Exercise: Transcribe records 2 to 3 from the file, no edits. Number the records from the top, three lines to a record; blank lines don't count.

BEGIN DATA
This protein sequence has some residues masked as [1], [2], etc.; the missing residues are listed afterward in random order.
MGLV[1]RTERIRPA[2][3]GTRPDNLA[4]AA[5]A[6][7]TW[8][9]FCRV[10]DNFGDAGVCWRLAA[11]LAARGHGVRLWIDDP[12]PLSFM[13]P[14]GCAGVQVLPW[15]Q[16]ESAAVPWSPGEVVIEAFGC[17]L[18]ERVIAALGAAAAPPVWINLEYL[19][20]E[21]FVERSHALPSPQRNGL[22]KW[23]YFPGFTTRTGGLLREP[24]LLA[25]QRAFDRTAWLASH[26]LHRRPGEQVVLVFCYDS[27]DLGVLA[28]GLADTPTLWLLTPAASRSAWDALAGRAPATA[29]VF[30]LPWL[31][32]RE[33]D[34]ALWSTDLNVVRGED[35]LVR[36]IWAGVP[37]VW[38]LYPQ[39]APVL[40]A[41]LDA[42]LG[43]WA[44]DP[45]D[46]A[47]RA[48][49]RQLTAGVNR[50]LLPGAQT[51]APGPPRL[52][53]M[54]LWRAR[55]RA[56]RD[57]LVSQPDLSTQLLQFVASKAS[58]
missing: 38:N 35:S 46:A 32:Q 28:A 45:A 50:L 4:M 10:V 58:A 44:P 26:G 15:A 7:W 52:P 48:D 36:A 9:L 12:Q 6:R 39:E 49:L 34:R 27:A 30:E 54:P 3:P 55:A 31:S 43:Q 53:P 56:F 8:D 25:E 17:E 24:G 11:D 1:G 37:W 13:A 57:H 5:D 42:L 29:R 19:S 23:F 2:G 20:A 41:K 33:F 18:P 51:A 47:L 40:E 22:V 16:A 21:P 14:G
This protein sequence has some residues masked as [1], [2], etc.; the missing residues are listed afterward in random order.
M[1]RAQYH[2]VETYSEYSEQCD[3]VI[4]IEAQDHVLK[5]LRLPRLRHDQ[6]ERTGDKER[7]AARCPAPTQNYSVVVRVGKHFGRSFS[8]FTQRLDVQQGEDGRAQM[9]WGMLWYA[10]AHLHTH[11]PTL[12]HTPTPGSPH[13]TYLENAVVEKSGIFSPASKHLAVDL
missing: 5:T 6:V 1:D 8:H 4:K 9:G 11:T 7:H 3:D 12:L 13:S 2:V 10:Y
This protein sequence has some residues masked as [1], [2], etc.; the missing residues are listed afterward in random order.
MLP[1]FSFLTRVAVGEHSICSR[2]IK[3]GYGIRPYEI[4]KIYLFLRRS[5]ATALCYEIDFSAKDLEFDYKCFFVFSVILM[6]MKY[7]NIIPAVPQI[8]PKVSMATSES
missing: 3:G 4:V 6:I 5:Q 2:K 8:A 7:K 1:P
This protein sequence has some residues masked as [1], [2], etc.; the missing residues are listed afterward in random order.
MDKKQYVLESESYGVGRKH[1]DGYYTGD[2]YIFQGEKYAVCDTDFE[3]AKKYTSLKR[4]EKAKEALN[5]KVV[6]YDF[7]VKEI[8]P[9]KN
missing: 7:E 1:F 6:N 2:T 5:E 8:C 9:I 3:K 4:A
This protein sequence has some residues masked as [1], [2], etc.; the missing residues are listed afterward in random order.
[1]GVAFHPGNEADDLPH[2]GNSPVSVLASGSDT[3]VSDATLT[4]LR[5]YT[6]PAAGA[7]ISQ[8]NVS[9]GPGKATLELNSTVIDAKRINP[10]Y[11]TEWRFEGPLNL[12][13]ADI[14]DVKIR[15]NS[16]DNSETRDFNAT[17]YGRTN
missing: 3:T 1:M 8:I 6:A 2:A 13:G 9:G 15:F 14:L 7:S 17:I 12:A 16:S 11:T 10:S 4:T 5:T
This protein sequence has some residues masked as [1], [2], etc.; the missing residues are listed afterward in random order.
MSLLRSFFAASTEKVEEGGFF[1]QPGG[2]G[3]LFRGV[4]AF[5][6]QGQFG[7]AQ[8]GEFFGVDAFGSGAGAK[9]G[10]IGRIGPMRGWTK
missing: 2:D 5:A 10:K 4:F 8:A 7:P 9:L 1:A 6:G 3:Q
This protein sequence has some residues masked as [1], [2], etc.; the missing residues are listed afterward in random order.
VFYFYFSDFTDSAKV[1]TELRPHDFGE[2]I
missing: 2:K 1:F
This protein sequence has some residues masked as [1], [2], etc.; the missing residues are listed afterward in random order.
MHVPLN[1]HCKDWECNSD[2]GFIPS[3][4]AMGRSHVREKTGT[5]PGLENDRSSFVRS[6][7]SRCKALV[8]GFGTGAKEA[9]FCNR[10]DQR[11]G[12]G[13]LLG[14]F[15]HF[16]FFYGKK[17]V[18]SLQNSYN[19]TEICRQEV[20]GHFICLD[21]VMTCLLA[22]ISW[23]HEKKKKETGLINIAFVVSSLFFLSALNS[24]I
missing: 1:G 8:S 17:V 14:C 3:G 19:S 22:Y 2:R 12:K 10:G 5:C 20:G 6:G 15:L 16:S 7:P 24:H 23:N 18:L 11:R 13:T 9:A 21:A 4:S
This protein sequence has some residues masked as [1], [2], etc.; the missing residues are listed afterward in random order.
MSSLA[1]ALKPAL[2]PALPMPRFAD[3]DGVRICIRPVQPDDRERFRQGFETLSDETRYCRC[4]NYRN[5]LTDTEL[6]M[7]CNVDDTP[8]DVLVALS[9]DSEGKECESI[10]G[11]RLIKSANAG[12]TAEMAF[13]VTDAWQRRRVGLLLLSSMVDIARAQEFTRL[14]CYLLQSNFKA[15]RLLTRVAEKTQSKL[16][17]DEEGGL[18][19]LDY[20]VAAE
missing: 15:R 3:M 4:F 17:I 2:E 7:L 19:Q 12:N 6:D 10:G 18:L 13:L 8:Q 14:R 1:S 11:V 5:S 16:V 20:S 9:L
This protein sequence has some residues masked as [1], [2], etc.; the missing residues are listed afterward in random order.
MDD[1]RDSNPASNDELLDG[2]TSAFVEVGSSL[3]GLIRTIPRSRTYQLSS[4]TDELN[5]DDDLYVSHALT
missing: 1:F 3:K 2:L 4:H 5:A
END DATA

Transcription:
This protein sequence has some residues masked as [1], [2], etc.; the missing residues are listed afterward in random order.
M[1]RAQYH[2]VETYSEYSEQCD[3]VI[4]IEAQDHVLK[5]LRLPRLRHDQ[6]ERTGDKER[7]AARCPAPTQNYSVVVRVGKHFGRSFS[8]FTQRLDVQQGEDGRAQM[9]WGMLWYA[10]AHLHTH[11]PTL[12]HTPTPGSPH[13]TYLENAVVEKSGIFSPASKHLAVDL
missing: 5:T 6:V 1:D 8:H 4:K 9:G 11:T 7:H 3:D 12:L 13:S 2:V 10:Y
This protein sequence has some residues masked as [1], [2], etc.; the missing residues are listed afterward in random order.
MLP[1]FSFLTRVAVGEHSICSR[2]IK[3]GYGIRPYEI[4]KIYLFLRRS[5]ATALCYEIDFSAKDLEFDYKCFFVFSVILM[6]MKY[7]NIIPAVPQI[8]PKVSMATSES
missing: 3:G 4:V 6:I 5:Q 2:K 8:A 7:K 1:P